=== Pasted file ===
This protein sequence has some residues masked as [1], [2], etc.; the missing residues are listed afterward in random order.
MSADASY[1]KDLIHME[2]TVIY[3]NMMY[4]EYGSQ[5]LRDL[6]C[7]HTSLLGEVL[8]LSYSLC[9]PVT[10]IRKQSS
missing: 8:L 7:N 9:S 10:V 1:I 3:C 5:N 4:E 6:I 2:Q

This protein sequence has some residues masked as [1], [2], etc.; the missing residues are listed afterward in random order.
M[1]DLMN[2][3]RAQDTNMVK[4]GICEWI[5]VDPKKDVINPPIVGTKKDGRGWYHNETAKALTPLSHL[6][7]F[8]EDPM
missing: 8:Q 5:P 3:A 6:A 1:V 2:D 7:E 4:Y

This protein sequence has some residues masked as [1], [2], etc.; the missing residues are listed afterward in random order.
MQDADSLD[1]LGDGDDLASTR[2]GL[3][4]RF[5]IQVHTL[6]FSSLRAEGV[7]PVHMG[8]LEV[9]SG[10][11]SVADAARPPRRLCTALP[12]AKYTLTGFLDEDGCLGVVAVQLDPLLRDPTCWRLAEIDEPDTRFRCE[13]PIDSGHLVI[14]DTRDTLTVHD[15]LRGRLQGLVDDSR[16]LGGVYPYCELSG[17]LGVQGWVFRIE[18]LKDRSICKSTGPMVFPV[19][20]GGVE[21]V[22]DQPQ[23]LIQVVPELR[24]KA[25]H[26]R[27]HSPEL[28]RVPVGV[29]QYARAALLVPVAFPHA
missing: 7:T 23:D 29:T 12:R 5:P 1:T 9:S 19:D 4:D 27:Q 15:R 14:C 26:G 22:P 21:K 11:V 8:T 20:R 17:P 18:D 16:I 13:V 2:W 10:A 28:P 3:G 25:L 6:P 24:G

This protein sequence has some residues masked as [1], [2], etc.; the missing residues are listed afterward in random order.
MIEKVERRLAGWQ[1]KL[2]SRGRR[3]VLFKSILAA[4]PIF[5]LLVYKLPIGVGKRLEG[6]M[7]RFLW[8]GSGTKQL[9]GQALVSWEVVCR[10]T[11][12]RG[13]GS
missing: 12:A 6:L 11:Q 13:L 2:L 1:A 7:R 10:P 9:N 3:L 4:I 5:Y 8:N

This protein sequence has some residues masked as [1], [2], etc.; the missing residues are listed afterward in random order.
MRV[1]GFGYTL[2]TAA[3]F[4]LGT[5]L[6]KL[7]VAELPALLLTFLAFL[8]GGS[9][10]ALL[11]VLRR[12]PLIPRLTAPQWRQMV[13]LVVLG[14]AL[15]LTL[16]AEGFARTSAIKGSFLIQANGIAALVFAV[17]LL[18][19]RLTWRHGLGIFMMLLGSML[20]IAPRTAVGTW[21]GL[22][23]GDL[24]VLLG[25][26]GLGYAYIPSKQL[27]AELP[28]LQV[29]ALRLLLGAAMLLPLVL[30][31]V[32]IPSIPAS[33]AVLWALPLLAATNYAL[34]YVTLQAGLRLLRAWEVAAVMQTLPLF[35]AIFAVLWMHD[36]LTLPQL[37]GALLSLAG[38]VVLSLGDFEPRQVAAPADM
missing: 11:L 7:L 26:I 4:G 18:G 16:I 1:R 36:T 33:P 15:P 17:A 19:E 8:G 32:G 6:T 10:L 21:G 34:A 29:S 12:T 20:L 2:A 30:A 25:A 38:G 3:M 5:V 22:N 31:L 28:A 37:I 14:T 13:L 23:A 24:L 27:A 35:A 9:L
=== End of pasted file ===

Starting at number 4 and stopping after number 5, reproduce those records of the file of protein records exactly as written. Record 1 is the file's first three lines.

This protein sequence has some residues masked as [1], [2], etc.; the missing residues are listed afterward in random order.
MIEKVERRLAGWQ[1]KL[2]SRGRR[3]VLFKSILAA[4]PIF[5]LLVYKLPIGVGKRLEG[6]M[7]RFLW[8]GSGTKQL[9]GQALVSWEVVCR[10]T[11][12]RG[13]GS
missing: 12:A 6:L 11:Q 13:L 2:L 1:A 7:R 10:P 9:N 3:L 4:I 5:Y 8:N

This protein sequence has some residues masked as [1], [2], etc.; the missing residues are listed afterward in random order.
MRV[1]GFGYTL[2]TAA[3]F[4]LGT[5]L[6]KL[7]VAELPALLLTFLAFL[8]GGS[9][10]ALL[11]VLRR[12]PLIPRLTAPQWRQMV[13]LVVLG[14]AL[15]LTL[16]AEGFARTSAIKGSFLIQANGIAALVFAV[17]LL[18][19]RLTWRHGLGIFMMLLGSML[20]IAPRTAVGTW[21]GL[22][23]GDL[24]VLLG[25][26]GLGYAYIPSKQL[27]AELP[28]LQV[29]ALRLLLGAAMLLPLVL[30][31]V[32]IPSIPAS[33]AVLWALPLLAATNYAL[34]YVTLQAGLRLLRAWEVAAVMQTLPLF[35]AIFAVLWMHD[36]LTLPQL[37]GALLSLAG[38]VVLSLGDFEPRQVAAPADM
missing: 11:L 7:L 26:I 4:G 18:G 16:I 1:R 36:T 33:P 15:P 17:A 19:E 8:G 32:G 6:T 10:L 21:G 34:A 29:S 12:T 20:L 2:A 30:A 25:A 38:G 3:M 5:V 22:N 31:L 28:A 37:I 14:T 13:L 23:A 24:L 27:A 35:A 9:L